Think/Know: Week 4

* I know that that UCLA has one of the best backfields in the conference – and it’s even better than we thought

Rick Neuheisel called Derrick Coleman the team’s most valuable player through four games, and it’s hard to disagree. After Johnathan Franklin went down with a hip injury after a good start – six carries for 36 yards – Coleman took over and gained 100 yards on 20 carries. They were impoortant carries, too, punishing carries that paid off in the end.
Coleman had three critical first downs on UCLA’s last drive to keep the ball away from the Beavers, running five straight times for eight, five, three, three and six yards.
Coleman could’ve had two more touchdowns, if not for Jordon James’ four-yard end-around and Anthony Barr’s two-yard burst up the middle. That kind of variation bodes well going forward for a running game that already ranks second in the Pac-12, and 28th nationally, at 214 yards per game

* I think UCLA’s kicking issues have not been solved yet

Jeff Locke admirably manned up to his issues on Saturday – having two kicks blocked, one a field goal, one a PAT – and he was not blaming a vicious hit on an 85-yard touchdown punt return for his problems. Locke is a very bright football player and should be able to correct the flaw that led to two low kicks, but the delirious fog that set in after 51- and 49-yard field goals against Texas disappeared pretty quickly.

* I know the defense will need to play more aggressively against Andrew Luck

UCLA has let the opposition nickel-and-dime their nickel and dime, and that simply won’t work against THE BEST QUARTERBACK EVAR. Really, though, Luck is a fantastic quarterback not because of his arm strength or his accuracy or his timing. What takes Luck from great to Heisman-worthy is his pinpoint-precise decision-making. Like Case Keenum in Week 1, Luck will find the open man, for five yards or 50, and he’ll be happy to do it.
The Bruin cornerbacks have played surpringly passive for a duo that has the body, speed and mindframe to bully opposing receivers, and that comes from the top down. Through four weeks, there have been countless third-and-short situations when the DBs were seven, eight, nine yards deep, letting the offense dictate the result. Andrew Luck can’t have such an easy go of it.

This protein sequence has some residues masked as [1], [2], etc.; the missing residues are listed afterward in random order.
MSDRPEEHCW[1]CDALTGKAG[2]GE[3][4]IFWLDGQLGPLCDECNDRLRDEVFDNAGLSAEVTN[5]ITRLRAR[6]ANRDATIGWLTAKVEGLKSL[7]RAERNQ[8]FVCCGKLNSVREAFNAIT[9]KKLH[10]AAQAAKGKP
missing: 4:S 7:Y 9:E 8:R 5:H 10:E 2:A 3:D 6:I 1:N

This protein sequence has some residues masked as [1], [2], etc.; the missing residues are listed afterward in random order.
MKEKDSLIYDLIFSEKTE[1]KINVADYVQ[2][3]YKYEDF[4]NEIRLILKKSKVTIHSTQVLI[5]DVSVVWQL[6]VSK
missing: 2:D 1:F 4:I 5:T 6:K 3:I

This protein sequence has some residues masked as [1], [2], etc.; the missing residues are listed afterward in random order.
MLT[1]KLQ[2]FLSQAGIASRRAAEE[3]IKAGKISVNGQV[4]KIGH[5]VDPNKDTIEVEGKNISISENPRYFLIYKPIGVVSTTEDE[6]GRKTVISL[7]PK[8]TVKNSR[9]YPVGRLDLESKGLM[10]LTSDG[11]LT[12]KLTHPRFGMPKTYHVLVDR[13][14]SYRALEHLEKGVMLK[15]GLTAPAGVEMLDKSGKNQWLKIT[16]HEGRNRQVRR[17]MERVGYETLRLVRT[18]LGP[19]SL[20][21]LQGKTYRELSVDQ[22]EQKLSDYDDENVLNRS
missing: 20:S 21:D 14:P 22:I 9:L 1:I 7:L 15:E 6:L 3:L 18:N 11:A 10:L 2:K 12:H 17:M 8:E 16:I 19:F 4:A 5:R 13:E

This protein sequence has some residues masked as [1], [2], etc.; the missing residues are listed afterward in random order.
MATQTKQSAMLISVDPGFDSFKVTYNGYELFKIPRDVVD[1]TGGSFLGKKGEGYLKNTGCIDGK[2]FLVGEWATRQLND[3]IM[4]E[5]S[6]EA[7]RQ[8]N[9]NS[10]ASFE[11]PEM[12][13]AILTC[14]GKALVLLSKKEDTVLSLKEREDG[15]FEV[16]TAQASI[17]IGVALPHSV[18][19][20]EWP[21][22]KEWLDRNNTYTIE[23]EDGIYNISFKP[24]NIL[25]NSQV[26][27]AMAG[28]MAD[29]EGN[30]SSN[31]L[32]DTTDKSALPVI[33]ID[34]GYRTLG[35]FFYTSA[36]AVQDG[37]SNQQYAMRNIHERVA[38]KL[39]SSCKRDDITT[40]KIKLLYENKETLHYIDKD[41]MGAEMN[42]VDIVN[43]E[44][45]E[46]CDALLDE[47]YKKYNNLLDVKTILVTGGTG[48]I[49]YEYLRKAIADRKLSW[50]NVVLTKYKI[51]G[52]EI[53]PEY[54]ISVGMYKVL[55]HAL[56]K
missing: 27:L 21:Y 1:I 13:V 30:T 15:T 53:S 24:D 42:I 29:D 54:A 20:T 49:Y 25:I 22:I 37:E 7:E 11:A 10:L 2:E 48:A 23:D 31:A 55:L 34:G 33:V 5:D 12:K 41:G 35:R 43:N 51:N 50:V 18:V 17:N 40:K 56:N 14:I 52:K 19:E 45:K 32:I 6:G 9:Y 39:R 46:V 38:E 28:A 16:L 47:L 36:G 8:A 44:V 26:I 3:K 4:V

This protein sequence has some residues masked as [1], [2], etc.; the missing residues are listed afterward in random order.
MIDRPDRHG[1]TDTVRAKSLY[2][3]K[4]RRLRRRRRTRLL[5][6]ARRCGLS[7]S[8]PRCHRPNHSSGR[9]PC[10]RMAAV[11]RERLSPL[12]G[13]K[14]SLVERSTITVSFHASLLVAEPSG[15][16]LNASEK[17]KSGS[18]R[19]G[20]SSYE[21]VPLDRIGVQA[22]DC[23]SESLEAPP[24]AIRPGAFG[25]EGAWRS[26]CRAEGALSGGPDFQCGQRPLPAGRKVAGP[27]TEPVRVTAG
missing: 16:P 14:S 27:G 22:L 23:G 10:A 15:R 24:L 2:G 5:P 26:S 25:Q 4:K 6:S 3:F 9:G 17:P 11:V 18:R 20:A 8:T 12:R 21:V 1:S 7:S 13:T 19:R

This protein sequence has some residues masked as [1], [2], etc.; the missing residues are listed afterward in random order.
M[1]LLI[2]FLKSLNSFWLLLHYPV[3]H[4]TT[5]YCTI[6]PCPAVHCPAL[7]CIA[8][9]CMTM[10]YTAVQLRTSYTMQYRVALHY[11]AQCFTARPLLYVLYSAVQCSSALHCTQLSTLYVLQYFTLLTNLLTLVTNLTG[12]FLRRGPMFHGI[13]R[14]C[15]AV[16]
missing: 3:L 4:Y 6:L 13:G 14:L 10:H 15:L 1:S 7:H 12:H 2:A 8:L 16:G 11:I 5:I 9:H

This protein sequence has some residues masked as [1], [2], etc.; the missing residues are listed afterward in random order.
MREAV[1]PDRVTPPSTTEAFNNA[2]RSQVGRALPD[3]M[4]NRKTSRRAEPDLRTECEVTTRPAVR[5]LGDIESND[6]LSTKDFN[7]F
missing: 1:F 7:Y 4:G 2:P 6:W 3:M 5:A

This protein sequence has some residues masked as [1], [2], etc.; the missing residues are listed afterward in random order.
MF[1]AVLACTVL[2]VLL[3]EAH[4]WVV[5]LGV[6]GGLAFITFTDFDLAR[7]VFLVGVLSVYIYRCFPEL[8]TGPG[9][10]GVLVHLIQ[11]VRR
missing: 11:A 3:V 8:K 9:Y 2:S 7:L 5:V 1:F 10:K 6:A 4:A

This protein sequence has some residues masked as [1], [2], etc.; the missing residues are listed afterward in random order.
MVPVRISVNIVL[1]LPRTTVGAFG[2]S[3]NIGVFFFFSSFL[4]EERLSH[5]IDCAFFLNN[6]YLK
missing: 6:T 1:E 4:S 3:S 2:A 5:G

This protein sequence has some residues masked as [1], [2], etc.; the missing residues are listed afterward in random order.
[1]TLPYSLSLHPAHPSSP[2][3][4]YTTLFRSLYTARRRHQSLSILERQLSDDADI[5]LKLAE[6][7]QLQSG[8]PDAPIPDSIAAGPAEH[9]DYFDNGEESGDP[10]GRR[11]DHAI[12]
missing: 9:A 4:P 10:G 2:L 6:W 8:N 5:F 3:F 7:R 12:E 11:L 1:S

* I think that UCLA cannot continue to play so conservatively

Rick Neuheisel told the media after the 27-19 win over Oregon State that it was his fault on Jordan Poyer’s 85-yard touchdown return near the end of the first half.
He should’ve apologized for putting the Bruins in that position in the first place.
UCLA continues to play with Tea Party conservatism, never moreso than the “two-minute” drive that wasn’t. With 1:41 left in the first half and the Bruins leading 21-3, UCLA had a chance to essentially end the game. The offense was clicking to that point, scoring touchdowns on three of its five possessions, though one was just a four-yard drive after a Sean Mannion fumble in the OSU red zone. UCLA had gained 173 yards on just 24 plays – an average of 7.2 yards per play – while Oregon State had gained 31 yards total on its previous four drives, showing very little big-play ability.
So what does UCLA do?
With three timeouts left, the Bruins call two runs up the middle, wasting nearly a minute of clock. Then, almost out of nowhere, they decide to hurry it up. First, a nine-yard pass to Nelson Rosario, then an uncharacteristic deep bomb to Randall Carroll which went incomplete, and a four-yard loss on a Richard Brehaut rush. Then the punt and the touchdown, and thisquick, the Beavers are back in the game.
Had UCLA simply run the clock out, that would be one thing. Forgivable, if conservative. But to go from passive to aggressive in the span of two plays was simply baffling and shows a continual lack of confidence in the offense.

* I think UCLA’s season is not over – far from it

The Bruins have not looked very good through four games, but at 2-2 and 1-0 in conference play, September treated UCLA relatively well in terms of bowl hopes.
Home games with Cal, Washington State, Arizona State and Colorado remain, and the Bruins should realistically go 3-1 . Then there are road dates at Stanford, Arizona, Utah and USC. If UCLA can win one of those games – and it can – then the Bruins should be bowl-bound. The Pac-12 has really become a league of 2-7-3 with Oregon and Stanford near-untouchable, Washington State, Oregon State and Colorado in the dregs, and six teams somewhat close together. Obviously Arizona State and USC are a notch ahead of Arizona, Utah, UCLA, Washington and Cal, but they don’t look unbeatable. With eight conference games left, the Bruins just need to play to their talent level, and they’ll be busy in December.

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Quick injury update